What is Safer -- Fighting Fires or Taking Aspirin?

Taking an aspirin every day is nearly as risky as working as a firefighter.

For 50-year-old men, taking a daily aspirin (which many do to help prevent heart disease and strokes) increases the risk of death by the equivalent of 10.4 deaths per 100,000 men per year.

This is similar to the added risk that professional firefighters face. Firefighters have an added risk of 10.6 deaths per 100,000 people per year, compared to 3.9 for all occupations and 0.4 for office workers.

In comparison, drugs that have been withdrawn from the market, such as the painkiller Vioxx and the multiple sclerosis drug Tysabri, increased the risk of death by 76 deaths per 100,000 people per year and 65 deaths per 100,000 people per year, respectively. Tysabri may be reintroduced to the market if the FDA deems it worth using despite the risks.

Health Affairs, Vol. 26, No. 3, May/June 2007: 636-646

Yahoo News May 8, 2007


Dr. Mercola's Comment:

If you still believe in the dubious safety of the drugs you take -- even ones you purchase over the counter -- you may surprised to learn just how risky taking a daily aspirin really is.

Of course, if you were so unfortunate as to have taken Vioxx or Tysabri when they were still on the market, your risk is far, far greater.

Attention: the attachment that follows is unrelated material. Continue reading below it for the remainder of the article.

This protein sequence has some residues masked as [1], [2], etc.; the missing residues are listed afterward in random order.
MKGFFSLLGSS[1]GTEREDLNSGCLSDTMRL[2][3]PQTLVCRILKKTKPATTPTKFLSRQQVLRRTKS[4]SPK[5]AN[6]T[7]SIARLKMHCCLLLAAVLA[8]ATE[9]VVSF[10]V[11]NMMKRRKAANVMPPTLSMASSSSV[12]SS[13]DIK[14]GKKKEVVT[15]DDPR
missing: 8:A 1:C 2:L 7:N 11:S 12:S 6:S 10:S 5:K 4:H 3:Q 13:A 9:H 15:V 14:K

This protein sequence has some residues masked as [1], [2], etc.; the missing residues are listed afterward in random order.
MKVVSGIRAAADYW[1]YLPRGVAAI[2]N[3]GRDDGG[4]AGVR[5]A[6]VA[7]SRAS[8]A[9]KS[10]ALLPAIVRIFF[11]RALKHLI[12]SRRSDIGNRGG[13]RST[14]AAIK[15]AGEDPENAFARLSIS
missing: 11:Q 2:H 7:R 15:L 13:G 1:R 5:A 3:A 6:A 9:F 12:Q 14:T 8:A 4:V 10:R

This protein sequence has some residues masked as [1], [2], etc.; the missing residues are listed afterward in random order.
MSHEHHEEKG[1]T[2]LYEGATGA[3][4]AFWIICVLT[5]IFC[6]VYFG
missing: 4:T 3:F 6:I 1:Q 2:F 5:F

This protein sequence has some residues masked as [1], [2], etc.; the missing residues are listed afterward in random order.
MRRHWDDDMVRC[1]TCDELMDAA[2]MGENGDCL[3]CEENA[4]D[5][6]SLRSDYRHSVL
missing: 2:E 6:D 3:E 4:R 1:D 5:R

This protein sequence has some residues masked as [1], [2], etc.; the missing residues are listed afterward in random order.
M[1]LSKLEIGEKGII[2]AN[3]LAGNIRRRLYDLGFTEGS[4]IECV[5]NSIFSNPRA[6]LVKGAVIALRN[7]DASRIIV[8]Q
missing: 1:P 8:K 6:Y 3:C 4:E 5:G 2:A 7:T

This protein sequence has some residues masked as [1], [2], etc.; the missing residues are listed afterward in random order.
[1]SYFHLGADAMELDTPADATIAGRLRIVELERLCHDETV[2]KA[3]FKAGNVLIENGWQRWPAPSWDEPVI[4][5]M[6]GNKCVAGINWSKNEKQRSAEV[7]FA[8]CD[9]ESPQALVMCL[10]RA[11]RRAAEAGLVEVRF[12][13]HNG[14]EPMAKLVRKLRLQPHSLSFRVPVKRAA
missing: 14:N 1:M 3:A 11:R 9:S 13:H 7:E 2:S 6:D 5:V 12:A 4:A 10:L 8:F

Aspirin has developed a reputation in conventional medical circles for being a useful approach for lowering the risk of heart disease -- just take one a day to prevent heart attack or stroke. But once you understand natural medical principles, it is easy to see that no drug is truly the solution for chronic degenerative disease.

If you read the studies by British and American researchers, you will learn that taking aspirin definitely does more harm than good. The potential side effects of aspirin include:

Don't believe a physician that instructs you to take an aspirin to reduce your risk of heart disease or stroke. That nonsense was proven false nearly a decade ago. If you don't believe me, research it for yourself. There are FAR more effective options to prevent heart disease and stroke than simply popping a pill.

Although drugs may seem to provide some initial benefit, the long-term overall effects are rarely appreciated. Drug treatments almost invariably result in a combination of side effects that far outweigh any benefit -- including, in the case of aspirin and many other drugs, an increased risk of death.

Unfortunately, the take-home message here -- that federal regulators must do a better job of assessing the true risks and rewards of taking drugs -- will continue to be a pipe dream as long as drug companies, with cooperation from the FDA, have anything to say about it.

The real answer is to Take Control of Your Health. You can review the over 100,000 pages of information on our Web site; this is an important first step toward improving your health safely, naturally and without drugs.

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